Earlier this month at BONCOM I had the privilege of hearing filmmaker Stephen Frandsen talk about Duck Beach to Eternity, a full-length documentary feature about Mormon single life that he’s created with Hadleigh Arnst.
The movie, which traces the real lives of four 20- and 30-something LDS singles as they take an annual Mormons-only pilgrimage for spring break in North Carolina, sparked two reactions in me:
- Excitement that remarkable and original cultural expressions like this film are coming to light in the Mormon community; and
- Wells of gratitude that I was already happily married by the time I converted to this religion, and never had to cope with the hazards of life as a Mormon single. Thank you, Jesus.
In other words, the movie reveals great humor and not a little pain. I hope it gains a wide audience, both Mormon and not. Its 82 minutes are entertaining and thought-provoking, and at least two of its main subjects had me cheering. (One even made me cry.)
Tonight is the movie’s sold-out premiere in New York City, and starting next week you can download the movie online. I interviewed the filmmakers for the lowdown. --JKR
JKR: Stephen is Mormon, and Hadleigh is not. How did you come together to make this movie?
Hadleigh: I heard about Duck Beach through friends of friends. The excitement and details of the event seemed kind of surreal to me, and fascinating. So Stephen and I sat down at the beginning of 2011 to figure out if we wanted to take on a feature like this project. A lot of my friends in the city were Mormon or had grown up Mormon, so I had a general curiosity in the culture.
Stephen: I thought it was a brilliant idea. At the time, I was dating Hillary, and we were close to getting married. [ed: After ten years on the Mormon dating scene, Stephen married Hillary, though they didn’t meet at Duck Beach.]
JKR: How did you get these four subjects in the documentary to let you follow their stories?
Stephen: In any documentary film, casting is one of the biggest obstacles -- building trust with your subjects. We gained credibility by having a non-Mormon viewpoint, an active Mormon viewpoint, and an ex-Mormon viewpont. [A third filmmaker, Laura Naylor, was not at the interview.]
Hadleigh: It’s hard, given that it’s our first documentary, to demonstrate our integrity and intentions.
Stephen: We’d done a documentary short that had treated the same material with condor and sympathy. But trust was key. Ryan and Melissa [two of the film’s main subjects], once they heard I had a calling in my branch, wanted to be part of it. They wanted to make sure I had a calling and was an active temple-goer before they knew they could trust me. I knew Brian and Stacey from other walks of life, and they were OK with it.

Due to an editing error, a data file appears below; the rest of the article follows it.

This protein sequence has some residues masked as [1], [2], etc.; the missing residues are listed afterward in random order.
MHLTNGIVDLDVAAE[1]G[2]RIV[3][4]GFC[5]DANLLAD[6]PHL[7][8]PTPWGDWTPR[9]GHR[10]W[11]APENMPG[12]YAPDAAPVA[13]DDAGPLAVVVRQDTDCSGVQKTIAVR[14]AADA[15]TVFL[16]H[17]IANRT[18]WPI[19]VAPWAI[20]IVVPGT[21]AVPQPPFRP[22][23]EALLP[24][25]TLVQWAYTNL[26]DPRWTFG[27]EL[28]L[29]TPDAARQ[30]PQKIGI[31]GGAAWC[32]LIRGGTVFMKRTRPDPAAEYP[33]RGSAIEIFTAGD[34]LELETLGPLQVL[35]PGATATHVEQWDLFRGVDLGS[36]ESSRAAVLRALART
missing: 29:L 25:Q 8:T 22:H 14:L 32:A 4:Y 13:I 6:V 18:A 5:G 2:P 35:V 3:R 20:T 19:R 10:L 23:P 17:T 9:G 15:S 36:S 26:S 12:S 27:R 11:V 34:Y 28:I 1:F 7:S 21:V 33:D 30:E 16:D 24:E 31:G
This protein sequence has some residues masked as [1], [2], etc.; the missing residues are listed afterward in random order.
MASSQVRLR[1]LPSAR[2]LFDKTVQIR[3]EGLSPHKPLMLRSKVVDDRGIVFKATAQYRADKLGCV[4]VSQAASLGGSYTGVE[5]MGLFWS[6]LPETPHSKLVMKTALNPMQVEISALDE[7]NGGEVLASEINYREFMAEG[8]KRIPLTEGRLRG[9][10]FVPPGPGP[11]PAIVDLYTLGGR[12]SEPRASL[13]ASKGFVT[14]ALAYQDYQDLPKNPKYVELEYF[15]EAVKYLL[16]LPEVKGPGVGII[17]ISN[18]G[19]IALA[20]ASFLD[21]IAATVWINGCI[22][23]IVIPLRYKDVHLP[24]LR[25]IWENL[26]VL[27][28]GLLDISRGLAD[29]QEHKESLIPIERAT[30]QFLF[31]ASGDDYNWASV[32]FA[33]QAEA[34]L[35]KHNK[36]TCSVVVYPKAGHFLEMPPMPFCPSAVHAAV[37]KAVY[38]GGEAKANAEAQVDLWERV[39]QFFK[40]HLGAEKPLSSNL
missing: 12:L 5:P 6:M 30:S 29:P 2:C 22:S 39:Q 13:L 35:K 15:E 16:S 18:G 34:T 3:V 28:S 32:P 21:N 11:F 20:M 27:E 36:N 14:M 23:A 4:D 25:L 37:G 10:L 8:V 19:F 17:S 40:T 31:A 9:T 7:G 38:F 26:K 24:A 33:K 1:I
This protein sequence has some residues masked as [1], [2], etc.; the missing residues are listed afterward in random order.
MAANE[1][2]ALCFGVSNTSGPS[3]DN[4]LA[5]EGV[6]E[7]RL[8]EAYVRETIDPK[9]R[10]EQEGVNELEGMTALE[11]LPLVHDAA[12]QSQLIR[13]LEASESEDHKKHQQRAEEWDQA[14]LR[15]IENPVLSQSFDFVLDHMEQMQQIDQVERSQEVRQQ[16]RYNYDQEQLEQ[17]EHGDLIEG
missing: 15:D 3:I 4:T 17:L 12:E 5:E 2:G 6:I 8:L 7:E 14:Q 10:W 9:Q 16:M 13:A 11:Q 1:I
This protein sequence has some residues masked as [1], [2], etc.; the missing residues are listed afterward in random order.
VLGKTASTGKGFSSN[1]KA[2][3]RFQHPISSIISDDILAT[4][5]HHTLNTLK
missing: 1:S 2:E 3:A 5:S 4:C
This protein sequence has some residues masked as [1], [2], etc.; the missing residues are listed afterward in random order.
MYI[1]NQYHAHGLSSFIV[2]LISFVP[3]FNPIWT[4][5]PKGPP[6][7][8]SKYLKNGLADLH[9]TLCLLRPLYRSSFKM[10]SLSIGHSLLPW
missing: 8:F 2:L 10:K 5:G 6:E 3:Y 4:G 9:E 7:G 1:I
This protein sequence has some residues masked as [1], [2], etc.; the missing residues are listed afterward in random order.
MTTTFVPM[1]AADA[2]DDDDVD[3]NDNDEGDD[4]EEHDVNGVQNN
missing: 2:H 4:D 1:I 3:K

JKR: What was the main story you wanted to tell?
Stephen: I think the main story was that we wanted to show some contradictions and complexities that single Mormons face today. I think just going to this weekend party is a contradiction. It’s a spring break weekend, so you party, but you have this thing hanging over your head all the time that if you don’t get married, you won’t reach the highest levels of the Celestial Kingdom.
Hadleigh: By outward appearances, with a weekend party and the beach, it looks like any other party. But it’s not. There’s this whole other dimension.
Stephen: We as Mormons manage to party without stimulants.
JKR: Your production values look great. How much did the movie cost, and how did you fund it?
Stephen: We raised about $17,000 on Kickstarter, and the actual cost of the movie is somewhere between $80,000 and $100,000. It’s essentially self-funded through donors and short-term loans. We expect to recoup the costs within a year.
JKR: How has it been received by your early test audiences?
Stephen: Very well. We played it in Seattle to sell-out crowds, with nothing but positive reviews.
Hadleigh: The most fun is that at every screening and focus group we’ve done, it always ends with lots of questions and discussions. This is a film about a world within a world, something that most people would never have the opportunity to see. If you show people an aspect of human culture and help them understand how it relates to their own lives, with characters who are open about their strengths and their struggles, the audience takes on their story and their cultural factors.
Stephen: The movie is like a Rorschach test, in how people can see themselves in it.
Hadleigh: It’s about relationships and marriage, which is something everyone can relate to on some level.
JKR: I often encourage Mormons to make their own art and culture, rather than just allowing themselves to be defined by others. I feel like this movie accomplished that.
Hadleigh: It was important to us to have every single voice in the film be a Mormon voice. And almost everyone we interviewed is single. It’s the idea of telling your own story, and telling about the things in your own culture, and this small piece of your culture.
* Religion News Service acknowledges that what constitutes “wild” may differ from one faith community to the next. In the case of Mormonism, “wild” may in fact connote a single keg of root beer. Yes, really.